Thursday, January 29, 2009
City of Dunwoody & Kingsley Elementary apply for Safe Routes to School grant.
In an unprecedented partnership between the City of Dunwoody, the DeKalb County School System and the hard working parents of the Kingsley Charter School Council, I and am proud to display the formal 17 page Safe Routes to Schools grant application and supporting documentation that was submitted to the Georgia Department of Transportation less than two weeks after the City of Dunwoody was created.
Below is an article from the Dunwoody Crier discussing the proposal and each elementary school in Dunwoody is currently instituting a Safe Routes to School program therefore if you have children and are interested in assisting with this citywide endeavor, please talk to your local PTA.
Dunwoody Crier - Jan 27, 2009
Thirty years ago, the most common way for children to get to school was to walk. Times have changed, however, and the sight of children walking or riding their bike to school is something you are more likely to see on TV or in a movie than in your own neighborhood.
Kingsley Charter Elementary School and the City of Dunwoody are hoping to recapture some of the past - and replace car pool lines with lines of children walking to school. The city and the school have collaborated on a grant application through the Georgia Department of Transportation’s Safe Routes to School program. If selected, Dunwoody would receive nearly $460,000 worth of infrastructure improvements in the Kingsley neighborhood - such as new sidewalks, pedestrian crosswalks, traffic-calming devices and improved pedestrian lighting.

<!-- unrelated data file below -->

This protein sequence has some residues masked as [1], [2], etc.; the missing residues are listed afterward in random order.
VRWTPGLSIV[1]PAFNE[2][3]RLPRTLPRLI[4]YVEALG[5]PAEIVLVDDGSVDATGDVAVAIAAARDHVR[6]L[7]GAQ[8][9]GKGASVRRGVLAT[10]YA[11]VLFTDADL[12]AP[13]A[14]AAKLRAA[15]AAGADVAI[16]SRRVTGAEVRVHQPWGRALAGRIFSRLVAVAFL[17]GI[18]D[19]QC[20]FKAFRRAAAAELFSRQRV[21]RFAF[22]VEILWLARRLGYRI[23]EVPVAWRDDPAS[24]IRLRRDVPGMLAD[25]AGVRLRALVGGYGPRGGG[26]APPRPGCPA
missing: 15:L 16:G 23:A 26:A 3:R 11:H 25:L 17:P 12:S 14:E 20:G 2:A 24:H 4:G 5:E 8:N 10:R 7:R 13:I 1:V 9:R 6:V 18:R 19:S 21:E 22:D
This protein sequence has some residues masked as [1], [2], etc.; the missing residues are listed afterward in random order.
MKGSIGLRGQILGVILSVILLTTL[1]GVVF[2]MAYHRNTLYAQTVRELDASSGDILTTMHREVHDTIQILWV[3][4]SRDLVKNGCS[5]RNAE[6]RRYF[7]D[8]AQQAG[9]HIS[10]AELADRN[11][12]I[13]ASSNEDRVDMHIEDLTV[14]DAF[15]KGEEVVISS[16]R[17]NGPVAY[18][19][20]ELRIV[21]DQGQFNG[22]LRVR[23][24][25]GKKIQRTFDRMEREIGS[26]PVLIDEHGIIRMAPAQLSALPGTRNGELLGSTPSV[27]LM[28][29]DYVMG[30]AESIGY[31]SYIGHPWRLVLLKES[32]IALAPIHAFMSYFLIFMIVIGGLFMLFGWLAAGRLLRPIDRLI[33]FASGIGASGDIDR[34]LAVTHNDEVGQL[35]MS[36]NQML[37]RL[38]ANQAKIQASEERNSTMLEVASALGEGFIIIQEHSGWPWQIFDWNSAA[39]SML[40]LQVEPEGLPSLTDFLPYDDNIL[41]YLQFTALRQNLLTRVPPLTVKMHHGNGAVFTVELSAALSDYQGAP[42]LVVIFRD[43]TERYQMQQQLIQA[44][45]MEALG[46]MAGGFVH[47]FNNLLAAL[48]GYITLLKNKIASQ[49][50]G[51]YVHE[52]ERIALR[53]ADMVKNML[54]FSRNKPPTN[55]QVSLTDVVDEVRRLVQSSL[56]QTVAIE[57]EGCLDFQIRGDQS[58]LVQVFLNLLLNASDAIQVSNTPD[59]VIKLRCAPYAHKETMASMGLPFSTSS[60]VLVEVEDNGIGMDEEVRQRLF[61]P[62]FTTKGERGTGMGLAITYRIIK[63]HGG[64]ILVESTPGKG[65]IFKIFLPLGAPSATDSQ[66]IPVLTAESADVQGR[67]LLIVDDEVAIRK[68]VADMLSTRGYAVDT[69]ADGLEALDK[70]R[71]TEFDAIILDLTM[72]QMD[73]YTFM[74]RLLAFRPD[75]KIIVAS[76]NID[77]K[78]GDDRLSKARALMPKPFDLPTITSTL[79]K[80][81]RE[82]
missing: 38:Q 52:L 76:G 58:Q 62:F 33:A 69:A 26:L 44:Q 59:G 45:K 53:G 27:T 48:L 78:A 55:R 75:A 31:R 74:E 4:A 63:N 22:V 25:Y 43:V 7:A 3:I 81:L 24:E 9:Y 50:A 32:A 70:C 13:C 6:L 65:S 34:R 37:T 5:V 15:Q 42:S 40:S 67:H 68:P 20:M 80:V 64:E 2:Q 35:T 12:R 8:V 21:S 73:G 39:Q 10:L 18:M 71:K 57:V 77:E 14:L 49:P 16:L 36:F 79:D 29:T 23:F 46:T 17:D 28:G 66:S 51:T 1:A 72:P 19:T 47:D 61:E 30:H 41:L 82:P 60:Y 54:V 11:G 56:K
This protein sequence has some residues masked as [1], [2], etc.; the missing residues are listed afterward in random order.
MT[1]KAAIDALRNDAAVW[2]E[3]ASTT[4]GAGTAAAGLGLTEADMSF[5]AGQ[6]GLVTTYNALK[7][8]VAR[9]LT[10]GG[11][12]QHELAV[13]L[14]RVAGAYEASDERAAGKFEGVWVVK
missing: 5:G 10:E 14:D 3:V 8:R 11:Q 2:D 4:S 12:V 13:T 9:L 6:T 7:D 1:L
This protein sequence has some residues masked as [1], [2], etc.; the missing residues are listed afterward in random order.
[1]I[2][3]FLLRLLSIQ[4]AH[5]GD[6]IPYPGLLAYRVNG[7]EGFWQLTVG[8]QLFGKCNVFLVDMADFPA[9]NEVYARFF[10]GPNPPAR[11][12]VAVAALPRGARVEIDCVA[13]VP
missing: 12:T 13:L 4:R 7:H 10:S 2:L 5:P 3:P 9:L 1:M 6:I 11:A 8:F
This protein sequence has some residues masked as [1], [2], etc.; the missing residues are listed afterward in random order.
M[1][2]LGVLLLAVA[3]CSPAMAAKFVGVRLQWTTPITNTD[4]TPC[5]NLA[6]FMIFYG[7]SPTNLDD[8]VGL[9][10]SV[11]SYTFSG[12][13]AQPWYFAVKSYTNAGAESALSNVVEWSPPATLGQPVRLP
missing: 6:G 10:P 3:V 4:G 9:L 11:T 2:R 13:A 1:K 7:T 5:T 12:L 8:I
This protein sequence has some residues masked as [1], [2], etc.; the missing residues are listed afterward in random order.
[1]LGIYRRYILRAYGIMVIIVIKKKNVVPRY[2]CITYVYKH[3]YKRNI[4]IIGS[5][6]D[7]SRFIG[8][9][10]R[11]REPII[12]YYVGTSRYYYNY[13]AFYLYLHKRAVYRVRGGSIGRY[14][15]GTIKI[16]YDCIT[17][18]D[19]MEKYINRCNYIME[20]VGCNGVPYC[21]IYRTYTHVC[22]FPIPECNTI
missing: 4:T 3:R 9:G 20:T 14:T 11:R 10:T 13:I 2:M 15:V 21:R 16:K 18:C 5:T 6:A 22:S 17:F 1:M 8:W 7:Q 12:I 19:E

Safe Routes to School is an international movement designed to encourage students to walk or ride their bikes to school. Encouraging students to walk to school promotes a healthy and active lifestyle for children, reduces traffic and improves air quality through reduced emissions. Georgia’s SRTS program is managed by GDOT and backed by federal funding.
The local effort was initiated by Dunwoody City Councilman John Heneghan. Heneghan viewed SRTS as a great opportunity for Dunwoody to make needed improvements along the routes leading to our schools, making walking and biking to school a safe option for children.
“We need to look for innovative funding streams to make Dunwoody a safe community in which to walk and bike,” said Heneghan.
Heneghan hosted a community meeting in late October to discuss the pursuit of a SRTS grant for Dunwoody, and invited representatives from each of Dunwoody’s schools to attend. After several meetings to discuss and review the cases for each school, it was decided that the city would partner with Kingsley for this year’s application.
“Kingsley’s parents, together with Principal Karen Graham, put together a very strong grant application to improve the safety of Kingsley’s various routes to school in order to encourage more children to walk,” said Heneghan.
One of the biggest challenges was the grant had a deadline of December 12, less than two weeks after the city officially began business. To complete the application in such a short period of time required the cooperation of many people - including Kingsley’s parents and principal, several neighbors living near the school, the city of Dunwoody and the DeKalb County School System (which needed to approve the project).